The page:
In Collaborative Practice, there are usually at least four separate ongoing relationships: the relationship of the parties with each other, the relationships between the lawyers and their clients, and the relationship between the two lawyers themselves.  One could say that there are actually six relationships, if one considers the across-the-table relationship of Lawyer A with Client B, and the similar relationship of Client A with Lawyer B, and also many more relationships if coaches and other Collaborative professionals are involved in the case.  This section focuses primarily on relationships between and among the clients and lawyers, and in particular on the relationship between the two lawyers.  However, a thoughtful Collaborative professional must be mindful of all of these relationships at once.

The context in which we discuss the relationships among Collaborative professionals is one in which the clients are in conflict and their relationship has broken down in whole or in part.  Therefore, in order for Collaborative lawyers to be able to take the risk of cooperating, and effectively “bond” a deal between the clients, their relationship with each other becomes the vital bridge on which the parties can meet and reach an agreement.  To be more concrete, it is not enough for Lawyer A to convince Lawyer B of the value of a compromise of some kind—Lawyer B has to be confident that flexibility will be reciprocated.  Likewise, Lawyer A and Client A, after reciprocating, need to feel confident that Lawyer B and Client B will follow through and reciprocate, rather than defect.  Such a defection, whatever the motivation, undermines the trust needed between Lawyer A and Client A in those situations—perhaps the majority—where the client is relying on the ability of her lawyer to protect her from exploitation and serve as an effective bonding agent for the deal.

6.  Interviews with Collaborative Professionals.  In September and October 2009, one of the authors (David Hoffman) interviewed approximately 30 Collaborative professionals about their relationships with other Collaborative professionals and the impact of those relationships on the settlement of cases.  Participants included lawyers, mental health professionals, coaches, and financial professionals, all of whom volunteered in response to a request for interviews.  All the participant pairs or groups had long-term working relationships with each other; some reported having had up to fifty or sixty cases with each other.

Based on the information gathered in these interviews, we have compiled a list of qualities and skills that contribute to building and maintaining positive relationships between Collaborative professionals.  These qualities and skills have been organized into four categories:

  1. Basics: integrity and honesty, trust, safety, respect
  2. Process: willingness to take responsibility, team player/shared values, reliability, willingness to check for understanding, creativity
  3. Personal: professionalism, friendship, strong sense of community, congruence/authenticity, patience/openness to learning, curiosity, warmth, humility, sense of humor/fun
  4. Spiritual: comfort with conflict, vulnerability, compassion, presence, synergy

Conclusion.  Social science research has explained what common sense tells us about competition and cooperation in negotiations—namely, that people like to “win,” hate to “lose,” and accordingly often default to competitive strategies that guarantee that they will do no worse than the other party, even if those strategies produce suboptimal results for both parties.  This is the essence of the Prisoner’s Dilemma.  However, the dense fabric of relationships woven by the Collaborative Practice movement has created a “market” in which a professional’s reputation for collaborative negotiation enhances her ability to overcome the “Prisoner’s Dilemma” and settle cases.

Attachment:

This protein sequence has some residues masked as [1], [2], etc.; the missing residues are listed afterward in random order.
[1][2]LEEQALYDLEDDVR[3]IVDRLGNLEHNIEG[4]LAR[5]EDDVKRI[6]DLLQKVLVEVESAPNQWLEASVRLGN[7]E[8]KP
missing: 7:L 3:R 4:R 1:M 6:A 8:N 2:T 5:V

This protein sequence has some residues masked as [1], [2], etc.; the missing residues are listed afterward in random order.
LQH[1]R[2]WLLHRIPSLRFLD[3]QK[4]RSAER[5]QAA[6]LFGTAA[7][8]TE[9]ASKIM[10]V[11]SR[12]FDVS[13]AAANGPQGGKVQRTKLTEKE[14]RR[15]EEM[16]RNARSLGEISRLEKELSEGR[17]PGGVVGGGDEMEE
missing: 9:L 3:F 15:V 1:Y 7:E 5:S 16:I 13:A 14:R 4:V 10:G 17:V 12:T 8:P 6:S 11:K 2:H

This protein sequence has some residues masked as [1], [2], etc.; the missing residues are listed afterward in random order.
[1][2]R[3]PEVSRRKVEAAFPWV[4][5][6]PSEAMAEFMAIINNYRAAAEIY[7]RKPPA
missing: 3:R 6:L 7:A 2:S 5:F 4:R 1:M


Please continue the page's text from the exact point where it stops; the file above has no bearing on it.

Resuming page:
Collaborative Practice provides practitioners with three important solutions to this “Prisoner’s Dilemma” problem:  (1) disaggregating the negotiation so that one can assess and respond to the strategy of the other party, (2) making a credible commitment to cooperation by entering into a Collaborative Practice Participation Agreement in which the parties have to hire new counsel if they litigate, and (3) promoting strong professional relationships that build trust and enable lawyers to “bond” deals for their clients.  Many skills, values, and personal qualities contribute to the building of these professional relationships.  By strengthening our professional relationships with each other, we as Collaborative professionals can better serve as the “bridges” that help our clients cross the chasm of entrenched conflict, freeing them from the hazards of the Prisoner’s Dilemma, and helping them to achieve a more dignified, less acrimonious, and more cost-effective resolution of their conflicts.

[The remainder of the article discusses each of these qualities and skills in detail, as they relate to Collaborative Practice.  The full text is available at]



David A. Hoffman is a mediator, arbitrator, and Collaborative Law attorney at Boston Law Collaborative, LLC.  He is past chair of the ABA Section of Dispute Resolution and co-chair of the Section’s Collaborative Law Committee.  He teaches the Mediation course at Harvard Law School, where he is the John H. Watson, Jr. Lecturer on Law.  He is the co-editor (with Daniel Bowling) of Bringing Peace into the Room: How the Personal Qualities of the Mediator Impact the Process of Conflict Resolution (Jossey Bass 2003).  

Dawn Ash is a Boston-based mediator and Collaborative Law attorney. She graduated from Northeastern University School of Law in 2007, and received an S.B. in Linguistics and Philosophy from MIT in 2002.